Anyway, enough rambling. Why do I like "Kill Bill" and more specifically, why do I like "Kill Bill: Volume One"? Well what's not to like, really? For all intents and purposes this film is flawless. It gets it's point across, uses it's time perfectly and never, NEVER drags. You know, you can gather your most keen-eyed film snobs and they'll fill a college ruled notebook with all the references, samplings and "ripoffs" that Tarantino uses in this movie and then they'll chastise him for it. I've never been one for caring about someone sampling someone else's work, as long as it's not blatant and as long as it serves their story too and they use it respectfully. Tarantino borrowed from and paid homage to several different genres here, including wuxia films, spaghetti westerns and blaxploitation films and he meshes it all together in grand fashion. He samples the scores of Ennio Morricone and Bernard Herrmann, while mixing in pieces of country tunes, Gheorghe Zamfir virtuoso's and music by "The 5, 6, 7, 8's". In fact, the music is so perfect here that even a blind man would have to acknowledge the greatness of this picture.

Tarantino is no longer my favorite director, through no fault of his own, but it's hard to deny him. He's one of the few director's still making movies that allows me to have continued faith in the future of American cinema. You can say what you want about the guy, but he makes his brand of picture. Is he a self-indulgent filmmaker? YES! He throws conventional rules out the window, paying no mind to certain details, such as telling a film in linear fashion. In "Kill Bill", Tarantino tells the story in all different parts and it only adds to our laundry list of questions, but makes it that much more enjoyable when we finally start piecing things together. Let's also take for instance the back story of O-Ren Ishii, which Tarantino tells using a Japanese anime sequence - a perfect fit in this unconventional film. The bottom line is that when you look at "Kill Bill" it's hard to believe it came out of 21st Century Hollywood, because it looks so damn good and certainly sticks out like a sore thumb - a good sore thumb.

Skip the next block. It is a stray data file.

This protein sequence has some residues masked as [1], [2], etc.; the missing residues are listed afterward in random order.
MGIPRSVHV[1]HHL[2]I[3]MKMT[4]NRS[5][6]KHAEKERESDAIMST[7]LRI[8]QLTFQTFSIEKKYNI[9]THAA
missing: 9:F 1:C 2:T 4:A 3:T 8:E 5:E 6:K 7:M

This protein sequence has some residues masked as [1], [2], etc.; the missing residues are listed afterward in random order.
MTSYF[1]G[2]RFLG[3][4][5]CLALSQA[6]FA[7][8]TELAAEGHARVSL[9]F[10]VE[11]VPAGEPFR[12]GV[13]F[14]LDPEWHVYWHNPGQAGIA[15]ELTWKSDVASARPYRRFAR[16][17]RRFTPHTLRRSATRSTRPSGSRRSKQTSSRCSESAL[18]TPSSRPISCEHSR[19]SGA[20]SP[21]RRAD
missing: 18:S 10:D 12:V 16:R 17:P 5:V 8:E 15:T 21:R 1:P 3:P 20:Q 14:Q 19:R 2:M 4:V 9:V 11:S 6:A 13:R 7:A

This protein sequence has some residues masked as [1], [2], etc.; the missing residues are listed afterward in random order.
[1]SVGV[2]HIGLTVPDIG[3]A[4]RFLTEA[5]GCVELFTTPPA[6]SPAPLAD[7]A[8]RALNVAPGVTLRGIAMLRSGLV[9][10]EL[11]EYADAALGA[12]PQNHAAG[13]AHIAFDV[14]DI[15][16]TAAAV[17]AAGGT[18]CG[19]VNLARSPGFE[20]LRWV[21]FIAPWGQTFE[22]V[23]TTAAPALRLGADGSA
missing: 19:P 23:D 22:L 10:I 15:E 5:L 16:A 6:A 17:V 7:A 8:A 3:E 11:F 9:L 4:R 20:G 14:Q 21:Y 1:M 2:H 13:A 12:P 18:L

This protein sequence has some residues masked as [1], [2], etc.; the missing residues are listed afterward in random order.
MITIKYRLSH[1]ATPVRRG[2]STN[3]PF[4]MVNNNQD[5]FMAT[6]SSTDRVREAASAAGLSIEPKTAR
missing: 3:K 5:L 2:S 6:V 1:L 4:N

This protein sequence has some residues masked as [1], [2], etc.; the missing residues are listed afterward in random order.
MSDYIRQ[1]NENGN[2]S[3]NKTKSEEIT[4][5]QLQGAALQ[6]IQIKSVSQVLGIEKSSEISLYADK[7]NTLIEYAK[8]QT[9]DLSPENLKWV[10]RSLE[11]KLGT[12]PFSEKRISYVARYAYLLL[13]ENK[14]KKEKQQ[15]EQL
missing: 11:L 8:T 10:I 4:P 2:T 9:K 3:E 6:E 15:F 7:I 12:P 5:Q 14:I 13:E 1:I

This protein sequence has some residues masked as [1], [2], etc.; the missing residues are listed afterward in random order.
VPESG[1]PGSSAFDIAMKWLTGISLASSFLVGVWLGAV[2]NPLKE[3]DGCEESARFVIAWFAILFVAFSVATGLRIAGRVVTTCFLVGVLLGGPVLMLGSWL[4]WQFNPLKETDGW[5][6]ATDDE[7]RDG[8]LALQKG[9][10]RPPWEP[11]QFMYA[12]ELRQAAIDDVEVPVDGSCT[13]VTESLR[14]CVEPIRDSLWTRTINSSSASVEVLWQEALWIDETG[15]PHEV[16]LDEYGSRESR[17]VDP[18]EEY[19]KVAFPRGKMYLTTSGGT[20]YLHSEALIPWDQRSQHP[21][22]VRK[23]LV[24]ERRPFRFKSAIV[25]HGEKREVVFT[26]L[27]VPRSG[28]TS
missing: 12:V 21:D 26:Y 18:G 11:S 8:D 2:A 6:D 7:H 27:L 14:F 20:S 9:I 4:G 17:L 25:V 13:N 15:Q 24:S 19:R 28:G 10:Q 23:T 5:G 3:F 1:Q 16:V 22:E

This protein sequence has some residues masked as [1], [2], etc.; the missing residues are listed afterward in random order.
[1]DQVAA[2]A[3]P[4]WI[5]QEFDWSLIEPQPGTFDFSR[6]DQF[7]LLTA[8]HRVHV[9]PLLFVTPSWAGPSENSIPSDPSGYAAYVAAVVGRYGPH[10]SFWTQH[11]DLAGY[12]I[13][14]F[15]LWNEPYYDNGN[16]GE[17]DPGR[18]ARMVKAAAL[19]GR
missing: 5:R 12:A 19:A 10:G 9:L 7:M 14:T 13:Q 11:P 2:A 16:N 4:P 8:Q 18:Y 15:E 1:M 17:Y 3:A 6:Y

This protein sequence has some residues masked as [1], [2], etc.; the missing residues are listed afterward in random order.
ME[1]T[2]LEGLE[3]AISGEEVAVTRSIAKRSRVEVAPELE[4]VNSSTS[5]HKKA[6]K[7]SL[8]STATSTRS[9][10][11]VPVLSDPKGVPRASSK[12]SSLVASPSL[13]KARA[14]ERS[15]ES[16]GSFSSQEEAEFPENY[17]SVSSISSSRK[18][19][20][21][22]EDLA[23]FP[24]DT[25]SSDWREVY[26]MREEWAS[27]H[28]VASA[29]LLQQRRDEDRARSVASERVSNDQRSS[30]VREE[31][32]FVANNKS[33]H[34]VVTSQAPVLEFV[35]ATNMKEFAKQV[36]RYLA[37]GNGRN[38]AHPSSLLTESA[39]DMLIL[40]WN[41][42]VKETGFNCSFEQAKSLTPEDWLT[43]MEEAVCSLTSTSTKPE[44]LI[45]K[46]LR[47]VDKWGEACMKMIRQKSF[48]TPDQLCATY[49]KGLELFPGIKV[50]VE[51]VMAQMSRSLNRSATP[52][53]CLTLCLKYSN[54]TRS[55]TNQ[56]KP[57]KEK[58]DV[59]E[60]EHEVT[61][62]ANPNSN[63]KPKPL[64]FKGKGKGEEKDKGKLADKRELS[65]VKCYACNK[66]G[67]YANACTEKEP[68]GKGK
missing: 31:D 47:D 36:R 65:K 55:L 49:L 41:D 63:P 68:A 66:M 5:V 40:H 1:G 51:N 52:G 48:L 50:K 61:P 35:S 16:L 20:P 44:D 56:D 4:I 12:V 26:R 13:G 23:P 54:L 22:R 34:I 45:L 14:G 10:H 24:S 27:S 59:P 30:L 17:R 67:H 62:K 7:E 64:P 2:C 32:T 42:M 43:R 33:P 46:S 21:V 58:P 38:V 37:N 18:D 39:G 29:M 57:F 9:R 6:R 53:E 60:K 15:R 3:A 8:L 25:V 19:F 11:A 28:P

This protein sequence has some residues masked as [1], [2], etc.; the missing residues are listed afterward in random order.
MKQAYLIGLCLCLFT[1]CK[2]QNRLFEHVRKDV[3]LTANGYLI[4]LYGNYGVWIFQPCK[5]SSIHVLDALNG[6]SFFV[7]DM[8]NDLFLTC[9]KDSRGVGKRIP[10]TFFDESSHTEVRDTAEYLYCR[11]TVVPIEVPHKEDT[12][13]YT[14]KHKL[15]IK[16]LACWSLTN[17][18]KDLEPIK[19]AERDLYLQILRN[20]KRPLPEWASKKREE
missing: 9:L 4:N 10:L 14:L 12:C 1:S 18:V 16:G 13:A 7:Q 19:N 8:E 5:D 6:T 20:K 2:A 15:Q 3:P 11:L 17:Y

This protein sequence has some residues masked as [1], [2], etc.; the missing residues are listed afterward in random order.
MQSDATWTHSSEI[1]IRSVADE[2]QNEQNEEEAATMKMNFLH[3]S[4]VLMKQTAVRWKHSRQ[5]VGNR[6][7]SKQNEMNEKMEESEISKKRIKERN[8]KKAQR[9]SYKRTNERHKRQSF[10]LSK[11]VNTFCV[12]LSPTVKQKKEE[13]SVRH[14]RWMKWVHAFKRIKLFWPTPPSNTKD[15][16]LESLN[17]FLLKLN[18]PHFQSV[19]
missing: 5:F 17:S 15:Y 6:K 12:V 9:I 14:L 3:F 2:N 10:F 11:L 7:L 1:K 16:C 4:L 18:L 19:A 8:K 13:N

On the poster for "Slacker" there was a quote that read something like, "this film is a twelve course meal composed entirely of desserts". I don't know if that pertains to "Slacker" or not, but it fits "Kill Bill" perfectly. Every other frame is a visual smorgasbord for the eyes. There are a lot of EXCELLENT films in history, that still make us sludge through a lot of dull to get to the payoff. In "Kill Bill" we work toward a payoff, but Tarantino makes it a hell of a lot of fun just getting there. Tarantino makes us savor every frame of his picture, never allowing us to think ahead to the inevitable ultimate clash.

RATING: 10/10 Well did you expect anything less? I reviewed "Reservoir Dogs" approximately 200 movies ago. Do you think I can wait another 200 before I do "Pulp Fiction"? We'll see.

MOVIES WATCHED: 405
MOVIES LEFT TO WATCH: 596

January 21, 2012 3:49am

1 comment:

  1. Great Review and I must say I totally agree!I also must thank you for turning me on to Tarantino I haven't seen a single film of his that I didn't like!

    ReplyDelete